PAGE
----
Protests against "poll fraud" roil Russia

Last Updated: Tue, Dec 06, 2011 07:52 hrs

Moscow, Dec 6 (IBNS) People in thousands gathered in Moscow on Monday to protest what they called poll fraud in the weekend elections to the Russian State Duma, while the results showed a declining support base of Prime Minister Vladimir Putin though he managed to hold on to a majority.

Putin´s United Russia party led government claimed the elections held on Dec 4 as fair.

Putin´s party had managed little less than 50% votes, down from 2007´s share of 64%.

However, the party of Putin despite the reduced vote share could achieve a simple majority.

Media reports said about 5000 protesters had taken to the streets in Moscow's Chistye Prudy area, followed by a police crackdown in which several hundred people were arrested.

The protesters included several independent voices in Russia.

The poll results are a setback for Putin who hopes to return as the President again next year for the third time. He is currently the Prime Minister while Dmitry Medvedev is now the present of Russia.

Officials said, however, around 2000 people were on the streets. Many denounced the party of Putin as one of "swindlers".

Protests were also reported from St. Petersburg and other parts of Russia.

According to international observers from Organization for Security and Co-operation in Europe (OSCE), the polls were not entirely fair.

It said in a press statement that despite the lack of a level playing field during the Russian State Duma elections, voters took advantage of their right to express their choice.

It then went on to add that the observers noted that though the preparations for the elections were technically well-administered across a vast territory, they were marked by a convergence of the state and the governing party, limited political competition and a lack of fairness.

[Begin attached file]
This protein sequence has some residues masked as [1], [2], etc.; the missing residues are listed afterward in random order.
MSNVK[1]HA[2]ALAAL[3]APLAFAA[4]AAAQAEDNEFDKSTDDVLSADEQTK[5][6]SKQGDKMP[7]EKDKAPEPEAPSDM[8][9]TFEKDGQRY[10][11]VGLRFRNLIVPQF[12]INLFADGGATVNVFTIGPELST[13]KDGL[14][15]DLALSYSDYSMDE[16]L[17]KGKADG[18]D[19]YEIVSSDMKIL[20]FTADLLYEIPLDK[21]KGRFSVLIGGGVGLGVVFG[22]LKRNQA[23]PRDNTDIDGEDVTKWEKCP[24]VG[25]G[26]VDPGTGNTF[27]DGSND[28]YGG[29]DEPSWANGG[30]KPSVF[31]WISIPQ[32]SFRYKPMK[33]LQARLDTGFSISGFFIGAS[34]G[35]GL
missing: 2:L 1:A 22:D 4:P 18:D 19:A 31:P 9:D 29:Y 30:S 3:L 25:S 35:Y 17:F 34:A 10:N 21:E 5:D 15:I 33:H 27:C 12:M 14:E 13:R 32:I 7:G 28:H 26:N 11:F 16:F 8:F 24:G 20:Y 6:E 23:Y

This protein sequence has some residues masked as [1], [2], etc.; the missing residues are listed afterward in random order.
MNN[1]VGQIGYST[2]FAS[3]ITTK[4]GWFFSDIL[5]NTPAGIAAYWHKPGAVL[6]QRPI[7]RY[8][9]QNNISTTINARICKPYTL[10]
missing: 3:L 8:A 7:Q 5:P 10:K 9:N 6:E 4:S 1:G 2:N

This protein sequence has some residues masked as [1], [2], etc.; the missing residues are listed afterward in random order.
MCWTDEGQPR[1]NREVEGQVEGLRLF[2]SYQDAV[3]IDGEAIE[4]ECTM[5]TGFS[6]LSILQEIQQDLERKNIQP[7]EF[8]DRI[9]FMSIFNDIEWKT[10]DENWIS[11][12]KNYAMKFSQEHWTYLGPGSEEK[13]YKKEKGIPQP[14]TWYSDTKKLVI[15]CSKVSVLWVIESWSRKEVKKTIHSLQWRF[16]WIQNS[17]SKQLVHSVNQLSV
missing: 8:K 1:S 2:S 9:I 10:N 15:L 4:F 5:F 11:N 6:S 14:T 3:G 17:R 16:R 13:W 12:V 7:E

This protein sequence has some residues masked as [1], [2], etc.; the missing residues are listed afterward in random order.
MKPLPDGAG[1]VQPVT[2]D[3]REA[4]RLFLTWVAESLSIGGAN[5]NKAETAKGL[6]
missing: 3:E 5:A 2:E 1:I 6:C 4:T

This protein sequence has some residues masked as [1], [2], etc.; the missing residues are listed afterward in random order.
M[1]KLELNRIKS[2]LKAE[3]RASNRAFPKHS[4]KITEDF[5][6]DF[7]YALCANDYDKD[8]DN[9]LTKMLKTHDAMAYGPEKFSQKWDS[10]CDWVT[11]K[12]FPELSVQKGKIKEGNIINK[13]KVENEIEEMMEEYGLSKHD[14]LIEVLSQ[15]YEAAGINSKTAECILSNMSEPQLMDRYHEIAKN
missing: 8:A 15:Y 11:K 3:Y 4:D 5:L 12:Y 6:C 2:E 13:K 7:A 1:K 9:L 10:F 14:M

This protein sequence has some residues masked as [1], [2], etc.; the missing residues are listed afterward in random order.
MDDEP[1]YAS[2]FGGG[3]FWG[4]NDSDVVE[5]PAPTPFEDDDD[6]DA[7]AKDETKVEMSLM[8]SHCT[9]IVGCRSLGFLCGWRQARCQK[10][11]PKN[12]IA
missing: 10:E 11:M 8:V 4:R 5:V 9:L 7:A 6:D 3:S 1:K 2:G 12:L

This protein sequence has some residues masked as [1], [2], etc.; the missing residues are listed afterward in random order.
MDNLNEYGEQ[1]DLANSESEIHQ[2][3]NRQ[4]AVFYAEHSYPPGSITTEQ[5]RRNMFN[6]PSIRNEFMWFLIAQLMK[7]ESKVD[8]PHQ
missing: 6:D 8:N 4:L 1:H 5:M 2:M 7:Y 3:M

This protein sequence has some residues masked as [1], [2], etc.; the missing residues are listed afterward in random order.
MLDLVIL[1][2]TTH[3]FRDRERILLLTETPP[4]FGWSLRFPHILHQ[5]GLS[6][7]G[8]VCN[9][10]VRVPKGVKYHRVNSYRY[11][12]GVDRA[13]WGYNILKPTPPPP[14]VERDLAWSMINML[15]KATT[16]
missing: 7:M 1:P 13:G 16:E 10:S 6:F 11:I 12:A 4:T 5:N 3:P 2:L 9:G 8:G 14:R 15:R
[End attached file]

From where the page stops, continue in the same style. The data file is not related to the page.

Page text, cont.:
Although seven political parties ran, the prior denial of registration to certain parties had narrowed political competition, OSCE said.

"The contest was also slanted in favour of the ruling party: the election administration lacked independence, most media were partial and state authorities interfered unduly at different levels.

"The observers also noted that the legal framework had been improved in some respects and televised debates for all parties provided one level platform for contestants," OSCE said in a release.

It said on election day, voting was well organized overall, but the quality of the process deteriorated considerably during the count, which was characterized by frequent procedural violations and instances of apparent manipulations, including serious indications of ballot box stuffing.

"Yesterday's elections proved that the Russian people can form the future of this country by expressing their will despite many obstacles. However, changes are needed for the will of the people to be respected. I particularly noticed the interference of the state in all levels of political life, the lack of necessary conditions for a fair competition and no independence of the media. I honour the effort of the Russian people to shape their democratic future in line with our common commitments," said Petros Efthymiou, the Special Co-ordinator to lead the short-term OSCE observer mission and Head of the OSCE Parliamentary Assembly delegation.

Putin had served as the second President of the Russian Federation and is the chairman of United Russia and Chairman of the Council of Ministers of the Union of Russia and Belarus.

He became acting President on 31 Dec 1999, when president Boris Yeltsin resigned in a surprising move. Putin won the 2000 presidential election and in 2004 he was re-elected for a second term lasting until 7 May 2008.

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